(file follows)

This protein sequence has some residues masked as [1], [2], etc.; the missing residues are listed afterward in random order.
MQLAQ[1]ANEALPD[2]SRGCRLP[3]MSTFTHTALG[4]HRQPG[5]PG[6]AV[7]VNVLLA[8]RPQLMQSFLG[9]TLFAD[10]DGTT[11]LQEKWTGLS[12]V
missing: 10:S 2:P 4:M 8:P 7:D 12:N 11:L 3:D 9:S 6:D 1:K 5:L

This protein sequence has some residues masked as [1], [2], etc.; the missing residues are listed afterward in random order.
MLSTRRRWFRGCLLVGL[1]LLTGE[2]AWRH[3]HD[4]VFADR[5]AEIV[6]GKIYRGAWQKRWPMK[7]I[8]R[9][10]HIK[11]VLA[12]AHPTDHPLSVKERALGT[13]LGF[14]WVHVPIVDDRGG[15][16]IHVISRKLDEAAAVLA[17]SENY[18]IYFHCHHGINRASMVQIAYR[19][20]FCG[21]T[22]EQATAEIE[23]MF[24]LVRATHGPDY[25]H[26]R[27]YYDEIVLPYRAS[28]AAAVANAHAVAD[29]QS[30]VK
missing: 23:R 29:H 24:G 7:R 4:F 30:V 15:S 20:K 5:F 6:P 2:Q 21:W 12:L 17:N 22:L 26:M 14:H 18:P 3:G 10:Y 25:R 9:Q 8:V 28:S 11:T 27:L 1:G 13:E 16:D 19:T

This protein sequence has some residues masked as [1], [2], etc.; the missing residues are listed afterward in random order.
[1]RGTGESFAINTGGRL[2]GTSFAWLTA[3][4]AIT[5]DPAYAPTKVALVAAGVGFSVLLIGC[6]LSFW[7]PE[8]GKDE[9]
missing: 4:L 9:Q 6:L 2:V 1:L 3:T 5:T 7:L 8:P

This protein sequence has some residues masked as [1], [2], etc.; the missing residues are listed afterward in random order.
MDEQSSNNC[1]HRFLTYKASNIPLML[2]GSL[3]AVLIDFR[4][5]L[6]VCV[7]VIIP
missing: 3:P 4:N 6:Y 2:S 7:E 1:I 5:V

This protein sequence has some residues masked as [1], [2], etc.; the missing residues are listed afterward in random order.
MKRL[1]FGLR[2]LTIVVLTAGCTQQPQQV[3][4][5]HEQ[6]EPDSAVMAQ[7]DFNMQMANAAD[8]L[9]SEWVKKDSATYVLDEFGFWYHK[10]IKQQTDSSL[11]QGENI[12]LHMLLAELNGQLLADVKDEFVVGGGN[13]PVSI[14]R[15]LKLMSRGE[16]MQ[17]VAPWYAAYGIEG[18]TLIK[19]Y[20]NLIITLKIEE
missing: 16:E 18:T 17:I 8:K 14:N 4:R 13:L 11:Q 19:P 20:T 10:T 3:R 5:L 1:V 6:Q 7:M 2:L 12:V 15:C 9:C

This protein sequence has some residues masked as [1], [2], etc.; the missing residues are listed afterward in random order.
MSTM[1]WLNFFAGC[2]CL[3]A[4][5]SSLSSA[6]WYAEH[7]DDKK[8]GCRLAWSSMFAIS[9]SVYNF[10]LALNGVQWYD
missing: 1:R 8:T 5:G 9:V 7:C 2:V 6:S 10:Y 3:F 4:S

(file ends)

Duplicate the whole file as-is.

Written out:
This protein sequence has some residues masked as [1], [2], etc.; the missing residues are listed afterward in random order.
MQLAQ[1]ANEALPD[2]SRGCRLP[3]MSTFTHTALG[4]HRQPG[5]PG[6]AV[7]VNVLLA[8]RPQLMQSFLG[9]TLFAD[10]DGTT[11]LQEKWTGLS[12]V
missing: 10:S 2:P 4:M 8:P 7:D 12:N 11:L 3:D 9:S 6:D 1:K 5:L

This protein sequence has some residues masked as [1], [2], etc.; the missing residues are listed afterward in random order.
MLSTRRRWFRGCLLVGL[1]LLTGE[2]AWRH[3]HD[4]VFADR[5]AEIV[6]GKIYRGAWQKRWPMK[7]I[8]R[9][10]HIK[11]VLA[12]AHPTDHPLSVKERALGT[13]LGF[14]WVHVPIVDDRGG[15][16]IHVISRKLDEAAAVLA[17]SENY[18]IYFHCHHGINRASMVQIAYR[19][20]FCG[21]T[22]EQATAEIE[23]MF[24]LVRATHGPDY[25]H[26]R[27]YYDEIVLPYRAS[28]AAAVANAHAVAD[29]QS[30]VK
missing: 23:R 29:H 24:G 7:R 4:F 30:V 15:S 20:K 5:F 6:P 2:Q 21:W 12:L 17:N 22:L 26:M 14:H 18:P 3:G 10:Y 25:R 9:Q 8:V 28:S 11:T 27:L 1:G 13:E 16:D 19:T

This protein sequence has some residues masked as [1], [2], etc.; the missing residues are listed afterward in random order.
[1]RGTGESFAINTGGRL[2]GTSFAWLTA[3][4]AIT[5]DPAYAPTKVALVAAGVGFSVLLIGC[6]LSFW[7]PE[8]GKDE[9]
missing: 4:L 9:Q 6:L 2:V 1:L 3:T 5:T 7:L 8:P

This protein sequence has some residues masked as [1], [2], etc.; the missing residues are listed afterward in random order.
MDEQSSNNC[1]HRFLTYKASNIPLML[2]GSL[3]AVLIDFR[4][5]L[6]VCV[7]VIIP
missing: 3:P 4:N 6:Y 2:S 7:E 1:I 5:V

This protein sequence has some residues masked as [1], [2], etc.; the missing residues are listed afterward in random order.
MKRL[1]FGLR[2]LTIVVLTAGCTQQPQQV[3][4][5]HEQ[6]EPDSAVMAQ[7]DFNMQMANAAD[8]L[9]SEWVKKDSATYVLDEFGFWYHK[10]IKQQTDSSL[11]QGENI[12]LHMLLAELNGQLLADVKDEFVVGGGN[13]PVSI[14]R[15]LKLMSRGE[16]MQ[17]VAPWYAAYGIEG[18]TLIK[19]Y[20]NLIITLKIEE
missing: 16:E 18:T 17:I 8:K 14:N 4:R 13:L 11:Q 19:P 20:T 10:T 3:R 5:L 1:V 6:Q 7:M 2:L 12:V 15:C 9:C

This protein sequence has some residues masked as [1], [2], etc.; the missing residues are listed afterward in random order.
MSTM[1]WLNFFAGC[2]CL[3]A[4][5]SSLSSA[6]WYAEH[7]DDKK[8]GCRLAWSSMFAIS[9]SVYNF[10]LALNGVQWYD
missing: 1:R 8:T 5:G 9:V 7:C 2:V 6:S 10:Y 3:F 4:S